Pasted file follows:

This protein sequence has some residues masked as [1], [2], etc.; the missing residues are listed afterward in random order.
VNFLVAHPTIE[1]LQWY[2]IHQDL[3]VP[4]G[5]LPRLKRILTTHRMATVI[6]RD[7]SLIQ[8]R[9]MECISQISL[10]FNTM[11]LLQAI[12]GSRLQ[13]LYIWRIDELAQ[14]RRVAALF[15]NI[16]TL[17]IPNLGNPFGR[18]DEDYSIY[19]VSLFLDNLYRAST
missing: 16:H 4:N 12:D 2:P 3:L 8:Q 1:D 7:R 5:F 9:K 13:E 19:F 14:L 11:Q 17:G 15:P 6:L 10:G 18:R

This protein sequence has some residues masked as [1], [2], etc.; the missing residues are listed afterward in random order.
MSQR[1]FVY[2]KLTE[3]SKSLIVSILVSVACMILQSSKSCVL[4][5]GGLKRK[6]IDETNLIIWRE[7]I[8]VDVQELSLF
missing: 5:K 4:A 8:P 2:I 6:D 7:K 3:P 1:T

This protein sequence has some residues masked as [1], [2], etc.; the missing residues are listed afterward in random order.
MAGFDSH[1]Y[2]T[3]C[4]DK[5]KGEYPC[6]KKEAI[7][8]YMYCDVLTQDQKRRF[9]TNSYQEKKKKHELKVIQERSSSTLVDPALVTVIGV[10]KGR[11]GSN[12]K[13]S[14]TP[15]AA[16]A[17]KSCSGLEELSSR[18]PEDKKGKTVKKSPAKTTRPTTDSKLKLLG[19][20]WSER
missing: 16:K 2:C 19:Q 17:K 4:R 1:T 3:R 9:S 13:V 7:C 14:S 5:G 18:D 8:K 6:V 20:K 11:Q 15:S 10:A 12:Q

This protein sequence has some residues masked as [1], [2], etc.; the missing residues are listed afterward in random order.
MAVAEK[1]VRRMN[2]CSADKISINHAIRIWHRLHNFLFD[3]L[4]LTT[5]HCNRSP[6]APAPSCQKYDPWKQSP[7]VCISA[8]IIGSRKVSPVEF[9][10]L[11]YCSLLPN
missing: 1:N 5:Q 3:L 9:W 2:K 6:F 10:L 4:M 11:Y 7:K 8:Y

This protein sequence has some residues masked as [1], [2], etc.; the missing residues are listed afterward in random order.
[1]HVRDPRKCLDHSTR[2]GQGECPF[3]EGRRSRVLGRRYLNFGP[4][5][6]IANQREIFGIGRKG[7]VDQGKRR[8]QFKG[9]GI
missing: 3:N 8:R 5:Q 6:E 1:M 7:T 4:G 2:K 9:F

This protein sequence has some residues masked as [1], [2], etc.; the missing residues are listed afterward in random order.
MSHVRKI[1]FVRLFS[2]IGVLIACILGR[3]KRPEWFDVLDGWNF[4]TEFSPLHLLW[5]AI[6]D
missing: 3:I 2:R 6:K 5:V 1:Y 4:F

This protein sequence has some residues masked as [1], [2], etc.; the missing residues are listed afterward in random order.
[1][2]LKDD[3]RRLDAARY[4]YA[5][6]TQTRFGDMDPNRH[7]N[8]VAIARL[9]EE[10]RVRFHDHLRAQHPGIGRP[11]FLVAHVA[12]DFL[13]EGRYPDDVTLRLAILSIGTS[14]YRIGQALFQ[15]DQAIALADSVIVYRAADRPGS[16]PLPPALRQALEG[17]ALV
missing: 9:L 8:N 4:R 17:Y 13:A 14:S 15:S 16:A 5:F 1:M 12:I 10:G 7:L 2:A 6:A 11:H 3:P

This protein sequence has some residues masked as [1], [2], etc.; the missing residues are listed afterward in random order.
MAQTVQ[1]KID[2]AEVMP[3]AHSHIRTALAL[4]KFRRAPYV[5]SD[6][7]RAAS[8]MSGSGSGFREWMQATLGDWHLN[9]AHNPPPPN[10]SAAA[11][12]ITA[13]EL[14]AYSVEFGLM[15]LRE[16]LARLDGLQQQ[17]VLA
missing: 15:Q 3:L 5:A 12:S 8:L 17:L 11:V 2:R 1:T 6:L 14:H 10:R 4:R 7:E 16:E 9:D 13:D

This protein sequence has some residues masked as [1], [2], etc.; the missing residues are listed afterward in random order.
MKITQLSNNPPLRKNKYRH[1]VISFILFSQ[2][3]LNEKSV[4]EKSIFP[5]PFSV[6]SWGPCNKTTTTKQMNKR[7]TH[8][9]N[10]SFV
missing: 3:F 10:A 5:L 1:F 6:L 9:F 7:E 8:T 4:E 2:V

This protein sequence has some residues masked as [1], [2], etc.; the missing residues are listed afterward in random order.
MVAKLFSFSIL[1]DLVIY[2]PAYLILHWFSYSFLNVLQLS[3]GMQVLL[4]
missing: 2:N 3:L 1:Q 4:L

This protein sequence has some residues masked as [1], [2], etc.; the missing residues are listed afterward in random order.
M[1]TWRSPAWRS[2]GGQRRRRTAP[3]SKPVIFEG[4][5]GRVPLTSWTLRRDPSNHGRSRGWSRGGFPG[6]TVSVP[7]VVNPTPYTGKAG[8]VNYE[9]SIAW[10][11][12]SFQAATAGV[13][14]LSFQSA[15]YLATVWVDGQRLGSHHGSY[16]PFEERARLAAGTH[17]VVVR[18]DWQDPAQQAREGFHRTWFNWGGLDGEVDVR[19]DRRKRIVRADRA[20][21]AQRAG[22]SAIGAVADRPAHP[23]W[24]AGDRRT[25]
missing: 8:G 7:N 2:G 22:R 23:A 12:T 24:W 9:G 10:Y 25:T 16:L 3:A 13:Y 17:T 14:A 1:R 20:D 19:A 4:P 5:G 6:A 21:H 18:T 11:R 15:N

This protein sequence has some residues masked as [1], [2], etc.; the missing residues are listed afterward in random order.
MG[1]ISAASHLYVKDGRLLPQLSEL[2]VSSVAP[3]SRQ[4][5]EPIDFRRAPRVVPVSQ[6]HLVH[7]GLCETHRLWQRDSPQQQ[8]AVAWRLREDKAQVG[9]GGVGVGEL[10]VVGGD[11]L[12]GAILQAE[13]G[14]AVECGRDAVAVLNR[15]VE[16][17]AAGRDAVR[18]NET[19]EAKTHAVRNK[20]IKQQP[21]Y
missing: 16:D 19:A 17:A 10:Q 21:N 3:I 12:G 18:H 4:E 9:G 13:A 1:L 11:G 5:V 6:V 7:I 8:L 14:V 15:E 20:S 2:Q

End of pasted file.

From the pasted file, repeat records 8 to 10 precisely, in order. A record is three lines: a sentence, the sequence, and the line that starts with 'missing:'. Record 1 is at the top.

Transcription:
This protein sequence has some residues masked as [1], [2], etc.; the missing residues are listed afterward in random order.
MAQTVQ[1]KID[2]AEVMP[3]AHSHIRTALAL[4]KFRRAPYV[5]SD[6][7]RAAS[8]MSGSGSGFREWMQATLGDWHLN[9]AHNPPPPN[10]SAAA[11][12]ITA[13]EL[14]AYSVEFGLM[15]LRE[16]LARLDGLQQQ[17]VLA
missing: 15:Q 3:L 5:A 12:S 8:L 17:L 11:V 2:R 1:T 6:L 14:H 10:R 4:R 7:E 16:E 9:D 13:D

This protein sequence has some residues masked as [1], [2], etc.; the missing residues are listed afterward in random order.
MKITQLSNNPPLRKNKYRH[1]VISFILFSQ[2][3]LNEKSV[4]EKSIFP[5]PFSV[6]SWGPCNKTTTTKQMNKR[7]TH[8][9]N[10]SFV
missing: 3:F 10:A 5:L 1:F 6:L 9:F 7:E 8:T 4:E 2:V

This protein sequence has some residues masked as [1], [2], etc.; the missing residues are listed afterward in random order.
MVAKLFSFSIL[1]DLVIY[2]PAYLILHWFSYSFLNVLQLS[3]GMQVLL[4]
missing: 2:N 3:L 1:Q 4:L